In the present invention, the exhausted air from compressor 22 is not exhausted, as in the prior art, to ambient air, but is redirected in a third flow path 23 to a pre-heater heat exchanger 32 to heat incoming air which comprises ambient air, or more preferably, a mixture of ambient air and recirculating air, or alternatively water, from an inlet point 34 to an exit point 36. Alternatively, but less efficiently, this heating may be accomplished with an electrical resistance heater 38. Consequently, the temperature at point B (TB), i.e., at the exit of second air flow path 20 of heat exchanger 16, becomes elevated, with the subsequent advantage that the water vapor absorption capacity of the air rises accordingly.

As in the prior art, water is preferably additionally supplied from external source 17. If necessary, a water softener may be used to soften the water to protect heat exchanger 16 against clogging due to sediments.

Nevertheless there are three negative effects due to the increase of TB. Firstly, the power expended by compressor 22 also increases. This increase is proportional to TB in terms of absolute temperature and the increased humidity of the compressed air. Secondly, the temperature of the supply air to enclosure 26, i.e., at the exit of first air flow path 18 of heat exchanger 16, increases due to the increase of the temperature of the air exiting at point 36 and entering heat exchanger 16 at a reference point "C", the latter temperature being herein referred to as TC. This increase diminishes the cooling capacity of the air cooling medium and COP. Thirdly, the outlet temperature of turbine 10 at exit 14 increases as well. This increase is due to the increased humidity in enclosure 26, which is the result of the increase of the air temperature at the exit of first air flow path 18 of heat exchanger 16. The increase in the outlet temperature of turbine 10 at exit 14 further increases the air temperature at the exit of first air flow path 18 of heat exchanger 16 until stabilization is reached.

All the above negative effects are more than balanced by the enhanced cooling capacity at the cold side of heat exchanger 16 (second air flow path 20) which leads to higher airflows at the hot side of the heat exchanger (first air flow path 18). Thus, the higher flows into enclosure 26 enhance the enclosure cooling capacity up to a point at which the increased temperature of the supply air to enclosure 26 outweighs the effect of the increased air flow. Therefore, there is an optimum TC which makes the COP of system 30.

Reference is now made to FIG. 3 which illustrates the typical effect of varying TC on the coefficient of performance for different turbine pressure ratios (1.5, 1.6 and 1.7), in accordance with a preferred embodiment of the present invention. To allow an objective comparison between the performance of this system and that of conventional vapor cycle systems, the COP in FIG. 3 is defined as follows:

COP=mH Quseful /PE,

where mH is the mass flow of the hot air stream (first air flow path 18).

Quseful is the heat extracted per unit mass flow of the hot air stream as measured between a point upstream of the preheater 32 and a point downstream of the heat exchanger 16 (FIG. 2). In terms of useful cooling power, mH Quseful is equivalent to the sum of enclosure and fresh air heat loads.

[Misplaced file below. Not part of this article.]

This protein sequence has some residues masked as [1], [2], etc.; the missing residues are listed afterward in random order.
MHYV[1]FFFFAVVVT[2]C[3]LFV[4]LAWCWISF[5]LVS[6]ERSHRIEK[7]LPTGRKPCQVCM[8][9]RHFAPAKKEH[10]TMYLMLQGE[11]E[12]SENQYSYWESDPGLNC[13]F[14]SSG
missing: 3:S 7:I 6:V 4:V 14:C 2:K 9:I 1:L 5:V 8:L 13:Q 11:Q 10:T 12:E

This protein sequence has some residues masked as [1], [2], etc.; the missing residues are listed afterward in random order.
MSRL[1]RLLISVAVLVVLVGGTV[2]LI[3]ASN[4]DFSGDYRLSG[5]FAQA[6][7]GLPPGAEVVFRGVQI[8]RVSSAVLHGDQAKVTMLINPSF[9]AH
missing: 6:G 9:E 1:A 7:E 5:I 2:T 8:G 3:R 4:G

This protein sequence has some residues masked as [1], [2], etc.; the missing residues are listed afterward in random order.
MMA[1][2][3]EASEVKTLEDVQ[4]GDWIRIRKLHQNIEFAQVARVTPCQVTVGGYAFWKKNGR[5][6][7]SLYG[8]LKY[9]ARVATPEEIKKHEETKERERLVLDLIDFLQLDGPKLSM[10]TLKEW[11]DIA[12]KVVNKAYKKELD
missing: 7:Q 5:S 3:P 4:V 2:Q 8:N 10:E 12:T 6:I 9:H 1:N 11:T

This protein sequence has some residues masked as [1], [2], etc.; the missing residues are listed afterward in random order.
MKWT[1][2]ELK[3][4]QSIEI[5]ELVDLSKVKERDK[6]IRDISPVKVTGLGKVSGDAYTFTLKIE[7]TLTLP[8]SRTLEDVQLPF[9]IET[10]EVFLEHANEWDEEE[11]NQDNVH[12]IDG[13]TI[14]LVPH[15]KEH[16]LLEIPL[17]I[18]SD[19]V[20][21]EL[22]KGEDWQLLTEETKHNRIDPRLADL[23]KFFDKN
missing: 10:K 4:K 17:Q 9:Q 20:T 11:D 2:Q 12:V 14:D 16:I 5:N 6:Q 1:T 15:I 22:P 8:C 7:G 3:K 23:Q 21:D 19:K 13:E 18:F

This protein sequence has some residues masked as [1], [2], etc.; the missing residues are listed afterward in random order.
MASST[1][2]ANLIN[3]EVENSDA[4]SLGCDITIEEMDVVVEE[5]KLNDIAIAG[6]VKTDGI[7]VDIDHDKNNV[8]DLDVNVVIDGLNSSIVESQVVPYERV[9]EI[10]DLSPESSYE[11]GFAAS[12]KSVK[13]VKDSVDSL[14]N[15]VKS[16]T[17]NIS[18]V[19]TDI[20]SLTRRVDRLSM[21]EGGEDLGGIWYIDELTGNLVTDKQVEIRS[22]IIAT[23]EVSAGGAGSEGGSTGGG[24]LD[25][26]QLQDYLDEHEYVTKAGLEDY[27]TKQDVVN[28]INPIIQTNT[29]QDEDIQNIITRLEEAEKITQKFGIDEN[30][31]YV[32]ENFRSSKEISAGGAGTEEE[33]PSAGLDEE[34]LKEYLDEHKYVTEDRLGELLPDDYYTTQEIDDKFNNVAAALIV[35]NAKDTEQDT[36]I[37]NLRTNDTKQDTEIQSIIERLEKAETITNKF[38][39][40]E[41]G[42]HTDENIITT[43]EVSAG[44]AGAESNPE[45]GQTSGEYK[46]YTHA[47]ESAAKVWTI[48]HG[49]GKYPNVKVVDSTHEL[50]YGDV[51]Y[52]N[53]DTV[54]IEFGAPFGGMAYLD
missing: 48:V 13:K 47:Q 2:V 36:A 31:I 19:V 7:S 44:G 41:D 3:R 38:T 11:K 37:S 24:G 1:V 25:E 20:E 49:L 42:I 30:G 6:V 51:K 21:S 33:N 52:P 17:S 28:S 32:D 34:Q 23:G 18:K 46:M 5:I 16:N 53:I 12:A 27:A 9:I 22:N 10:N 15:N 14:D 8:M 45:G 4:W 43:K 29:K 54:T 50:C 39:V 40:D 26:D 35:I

PE is the overall electrical input power (with due consideration to electrical and mechanical losses).

Reference is also made to FIG. 4 which illustrates the typical effect of varying TC on the cooling capacity for different turbine pressure ratios (1.5, 1.6 and 1.7), in accordance with a preferred embodiment of the present invention.

The enhancement of Quseful in accordance with a preferred embodiment of the present invention is a novel method for increasing the cooling capacity under extreme hot/humid conditions. By comparing FIGS. 3 and 4, it can be seen, for example, that it is advantageous to design for maximum efficiency at a low turbine pressure ratio for normal operating conditions and to use the option of a sizable increase in cooling capacity by increasing the pressure ratio for emergency cooling. This can be readily achieved by the use of a variable speed drive. It should be noted that in the increased cooling mode, the reduction in efficiency is not at all prohibitive and this indicates that a multitude of design trade-offs may be considered.

It will be appreciated by persons skilled in the art that the present invention is not limited by what has been particularly shown and described hereinabove. Rather the scope of the present invention is defined only by the claims which follow:

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Referenced by
Citing PatentFiling datePublication dateApplicantTitle
US6360557 *Oct 3, 2000Mar 26, 2002Igor ReznikCounter flow air cycle air conditioner with negative air pressure after cooling
US6363731 *Sep 11, 2000Apr 2, 2002Daimlerchrysler AgSystem for extracting a liquid from a gas stream
US6526775 *Sep 14, 2001Mar 4, 2003The Boeing CompanyElectric air conditioning system for an aircraft
US6655168Jul 2, 2002Dec 2, 2003Shimadzu CorporationAircraft air conditioner
US6948331Sep 12, 2003Sep 27, 2005Norhrop Grumman CorporationEnvironmental control system for an aircraft
US6990829Aug 29, 2003Jan 31, 2006Visteon Global Technologies, Inc.Air cycle HVAC system having secondary air stream
US8959944Sep 8, 2012Feb 24, 2015George Samuel LevyCentrifugal Air Cycle Air Conditioner
EP1177961A2 *Jul 27, 2001Feb 6, 2002Liebherr-Aerospace Lindenberg GmbHAir conditioning system for vehicles, especially for rail mounted vehicles
EP1186501A2 *Aug 21, 2001Mar 13, 2002Liebherr-Aerospace Lindenberg GmbHAir conditioning system for vehicles and aircraft
Classifications
U.S. Classification62/402, 62/87, 62/88
International ClassificationB64D13/06, F24F5/00, F25B9/00, F25B11/02
Cooperative ClassificationF25B9/004, B64D13/06, Y02T50/56, B64D2013/0688, F24F5/0085, B64D2013/0644, F25B11/02
European ClassificationB64D13/06, F24F5/00L, F25B9/00B2
Legal Events
DateCodeEventDescription
Nov 12, 1998ASAssignment
Owner name: TAT TECHNOLOGIES LTD., ISRAEL
Free format text: ASSIGNMENT OF ASSIGNORS INTEREST;ASSIGNORS:OSTERSETZER, SHLOMO;LIOR, DAVID;REEL/FRAME:009583/0447;SIGNING DATES FROM 19981030 TO 19981101
Oct 15, 2003REMIMaintenance fee reminder mailed
Mar 29, 2004LAPSLapse for failure to pay maintenance fees
May 25, 2004FPExpired due to failure to pay maintenance fee
Effective date: 20040328